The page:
Tuesday, March 4, 2008

Haiti update

I have journaled A LOT the last few days, but here are a few of the highlights:

We arrived in Port-a-Prince around 12:30 Saturday afternoon. At that point, we rode in the van for about 2 miles to another smaller airport where we boarded a “puddle jumper” for the flight to Port-de-Paix. That was an experience! This plane held 20 people and was SMALL! I know they make smaller planes but I don’t think I ever want to be in anything smaller than that!! Talk about feeling every little bump. But it was a short trip, about 45 minutes, and overall it wasn’t bad. Of course, the whole flight I was thinking about my carry on bag that they decided was too heavy for me to take on board and they insisted on checking. So I sat there at the window watching the pilots and other Haitian men arguing, rather heatedly, about whether or not it could go on the plane. After about 10 minutes of intense conversation, I watched as my bag was rolled off to goodness knows where. Not only was that my overnight bag with clothes for the next day and toiletries and camera, but it made me a little nervous to think that a bag that couldn’t have weighed more than 25 lbs was such a point of heated discussion. Were we really that close to our weight limit?? I felt like we all needed to hold our breath for the flight! And then there were the strong gas fumes as we prepared to take off. In fact, Paul had Shonie convinced that the liquid dripping out of the engine was gasoline, thus explaining the gas smell. Once we got in the air, he then proceeded to tell Shonie that the good news was the smell was gone and no more gas was leaking out…bad news was that he hoped we had enough gas left to get there. So we had Shonie worried about our gas and I was worried about my bag (aka camera!) and the weight on the plane. But we made it! For the landing, we came in on a little road…and I mean little, dirt road right next to a river. All along the river there were women washing clothes and the river banks were covered with clothes laid out to dry. It was an incredible sight! We were definitely not in America anymore!

After we landed in Port-de-Paix, April and John from Sonlight were there to greet us. It was so refreshing to see April’s smiling face as we got off that plane! At that point, we discovered that all of our baggage was coming separately and we would not get it until the next day. Great…I didn’t have anything except the clothes on my back! So we all piled into the back of a Ford pickup truck and headed for Sonlight. That was another interesting experience. It was about a 10 minute ride, and the streets were just total chaos. There are obviously no traffic laws, except that the biggest vehicle gets the right of way. That usually was us but a couple times we met big dump trucks and then we just had to lean in so we didn’t lose an arm! For the most part, people are walking or riding mopeds. In fact, the “beeps” from mopeds are pretty much a constant noise around here.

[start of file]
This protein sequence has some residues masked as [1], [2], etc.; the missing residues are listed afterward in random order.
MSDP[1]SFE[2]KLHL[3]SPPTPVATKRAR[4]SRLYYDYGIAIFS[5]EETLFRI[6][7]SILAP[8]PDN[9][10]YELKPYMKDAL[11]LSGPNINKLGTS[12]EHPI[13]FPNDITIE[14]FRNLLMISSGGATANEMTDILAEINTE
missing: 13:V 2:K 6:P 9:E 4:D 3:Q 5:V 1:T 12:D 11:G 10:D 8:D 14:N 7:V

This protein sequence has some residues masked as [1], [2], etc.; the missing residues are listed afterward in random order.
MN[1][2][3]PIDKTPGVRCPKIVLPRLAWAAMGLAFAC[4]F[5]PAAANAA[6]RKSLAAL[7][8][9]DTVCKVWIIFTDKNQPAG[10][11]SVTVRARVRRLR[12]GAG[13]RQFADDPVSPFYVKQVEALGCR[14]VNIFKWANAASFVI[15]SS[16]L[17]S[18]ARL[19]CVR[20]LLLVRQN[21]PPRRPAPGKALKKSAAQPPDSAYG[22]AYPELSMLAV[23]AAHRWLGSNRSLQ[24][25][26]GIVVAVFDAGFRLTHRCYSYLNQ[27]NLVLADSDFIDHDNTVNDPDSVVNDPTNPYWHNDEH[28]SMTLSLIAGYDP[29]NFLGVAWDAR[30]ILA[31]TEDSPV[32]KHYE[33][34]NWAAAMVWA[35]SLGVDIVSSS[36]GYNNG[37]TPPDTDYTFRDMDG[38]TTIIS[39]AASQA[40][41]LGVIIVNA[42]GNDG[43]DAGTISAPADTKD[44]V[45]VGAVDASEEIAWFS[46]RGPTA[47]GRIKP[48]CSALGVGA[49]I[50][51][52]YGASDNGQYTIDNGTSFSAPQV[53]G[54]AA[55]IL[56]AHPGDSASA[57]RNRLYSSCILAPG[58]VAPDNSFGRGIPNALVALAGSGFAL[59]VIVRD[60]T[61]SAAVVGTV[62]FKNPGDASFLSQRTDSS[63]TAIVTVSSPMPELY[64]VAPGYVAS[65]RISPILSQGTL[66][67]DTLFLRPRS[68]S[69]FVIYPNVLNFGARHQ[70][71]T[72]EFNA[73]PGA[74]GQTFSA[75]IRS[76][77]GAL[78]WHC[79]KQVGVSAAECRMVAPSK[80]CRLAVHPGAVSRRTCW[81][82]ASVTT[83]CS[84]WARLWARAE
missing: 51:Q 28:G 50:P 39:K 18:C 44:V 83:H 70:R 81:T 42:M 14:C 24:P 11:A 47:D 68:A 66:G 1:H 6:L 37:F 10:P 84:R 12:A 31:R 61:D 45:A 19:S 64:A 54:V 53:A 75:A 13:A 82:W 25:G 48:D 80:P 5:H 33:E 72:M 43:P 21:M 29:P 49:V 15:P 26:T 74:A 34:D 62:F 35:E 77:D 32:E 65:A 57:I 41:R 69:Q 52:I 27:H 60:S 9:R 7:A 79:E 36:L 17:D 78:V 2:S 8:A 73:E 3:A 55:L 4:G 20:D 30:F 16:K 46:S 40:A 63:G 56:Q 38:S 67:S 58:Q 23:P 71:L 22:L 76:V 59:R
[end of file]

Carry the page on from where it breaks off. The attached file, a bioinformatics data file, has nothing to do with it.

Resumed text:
We are staying in a “hotel” of sorts across the street from Sonlight. Our rooms are very basic…nothing fancy but they have running water and electricity which is more than most people around here. A funny thing about the electricity in the hotel is that it only comes on in the evening and then goes off around 6:30 in the morning. But that works for us since we aren’t in our rooms much during the day. The shower consists of a pipe coming out of the wall, but there is warm water if you let it run for about 20 minutes first. Jada had us prepared for no hot water, so I am very grateful! Although I must say I feel like a very spoiled American as I write this.

On Monday, we spent the morning at the school. We were all in different class rooms assisting the teachers with whatever they needed. It was great to interact one-on-one with the students…but I will share more about that later. In the afternoon, we went to an orphanage across the street. I don’t even know how to put into words what we saw and experienced. This orphanage houses around 200 kids with five families living there to oversee them. I didn’t see many of the adults, but there were kids everywhere! They were very dirty with dingy, ragged clothes. And they literally mobbed us when we walked in there. Within minutes, we all had children hanging on each arm, trying to get in our lap or on our back…and just wanting to touch us and have us hold them and love on them. It was heart-breaking to see children in such conditions. I wanted to scoop them up and just take them home where they could have people that love them and take care of them and meet their very basic needs for clean clothes, a roof over the head and food to eat. There was one little girl named Menushta who latched onto me and stuck with me pretty much the whole hour we were there. Someone told me she was 4 years old and I just kept thinking of Tanner. It was a really hard place to visit and I am still processing everything I saw. In our team meeting last night, someone made the point that it gave them a new perspective on what it means to be an orphan. What a comfort to know that we are told in Psalm 68:5 that God is a father to the fatherless. I have a better understanding after today of why orphans have such a special place in God’s heart!

A few pictures. Here are some preschoolers at Sonlight Academy:

This is Menushta and another little boy from the orphanage:

1 comment:

dyceedo said...

this is great - keep writing!!!